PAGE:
BiotechnologyWhen most people think of the biotechnology field, they picture scientists working in Petri dishes for the next cancer treatment, but did you know that there are numerous types of computer science jobs in biotechnology as well? Biotechnology at its heart is a broad discipline that looks at biological processes in order to develop new tools and technologies to fight diseases. With the vastness of the human genome only truly decodable by powerful computers, understanding the data structures and programming that computes the reams of information out there is a high growth field.

Computational Biology

Computational Biologists are often referred to as the next pharma scientists, according to the American Association for the Advancement of Science. It is a dual discipline field of computer science and biology. Pharmaceutical companies know that the answer to many of life’s secrets lie inside the enormous amounts of genetic data. People that are skilled in bioinformatics can far surpass the data that an Excel spreadsheet can hold and are able to comb through years and years of experimentation, trial and error and find links to genes and diseases that 20th century biology just could not do. It’s also important to note that it isn’t really the larger companies that are driving growth in this field. Since it’s far cheaper to do pre-work via computation versus experimentation, smaller biotechnology firms are increasing turning to computer science professionals and not run of the mill biologists.

What Careers Are Out There

According to Byte Size Biology, there are really three types of computer science careers in the field of biotechnology. The first is the researcher. Researchers almost always have attained a high level of education and have Ph.D.s in things like biology, computer science or physics. These professionals generally work in academic or government settings and spend most of the time grant writing and running research labs. Analysts is the next type of careers. They analyze data for scientists. Analysts have strong skills in statistics and spend a lot of their time answering key questions from experiments. Finally there are engineers, the most closely related career to computer science. These are the people who write the software that the analysts and researchers use. They live and breathe software analytics, algorithms, programming and data structures. If this is the path you choose you will be building the tools and infrastructure that supports the computational biology field.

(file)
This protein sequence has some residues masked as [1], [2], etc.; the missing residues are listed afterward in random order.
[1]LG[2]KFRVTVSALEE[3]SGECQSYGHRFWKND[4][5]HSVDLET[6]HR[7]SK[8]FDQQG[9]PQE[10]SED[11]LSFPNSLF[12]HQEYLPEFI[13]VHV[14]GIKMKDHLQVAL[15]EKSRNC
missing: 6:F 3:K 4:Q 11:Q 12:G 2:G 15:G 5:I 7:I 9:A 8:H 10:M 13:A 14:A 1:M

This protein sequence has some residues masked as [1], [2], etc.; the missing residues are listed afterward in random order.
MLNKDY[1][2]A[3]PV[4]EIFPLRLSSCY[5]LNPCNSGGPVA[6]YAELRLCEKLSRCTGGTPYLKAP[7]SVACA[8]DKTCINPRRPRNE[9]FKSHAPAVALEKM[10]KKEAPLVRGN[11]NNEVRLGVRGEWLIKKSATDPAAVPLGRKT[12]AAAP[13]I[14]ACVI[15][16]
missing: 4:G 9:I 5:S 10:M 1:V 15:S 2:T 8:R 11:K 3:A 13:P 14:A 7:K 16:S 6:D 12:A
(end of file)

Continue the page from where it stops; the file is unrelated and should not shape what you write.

In addition to the jobs available, there are three job structures to note. Centralized structures have computational scientists working in large R&D or IT departments. Consultants are farmed out to a specific specialty or research program when their skills are needed. Decentralized models are appealing to the computer science professional who has a desire to work on a specific area of the medical research field indefinitely. The third type of structure is sort of a hybrid of the previous two. While a central core of computer scientists exist and are farmed out, you can also find a position working on a specific team for extended periods of time.

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There is a wealth of data out there in this field of study, but having the right training and the right desire to solve problems can lead to a promising career in one of the numerous types of computer science jobs in biotechnology.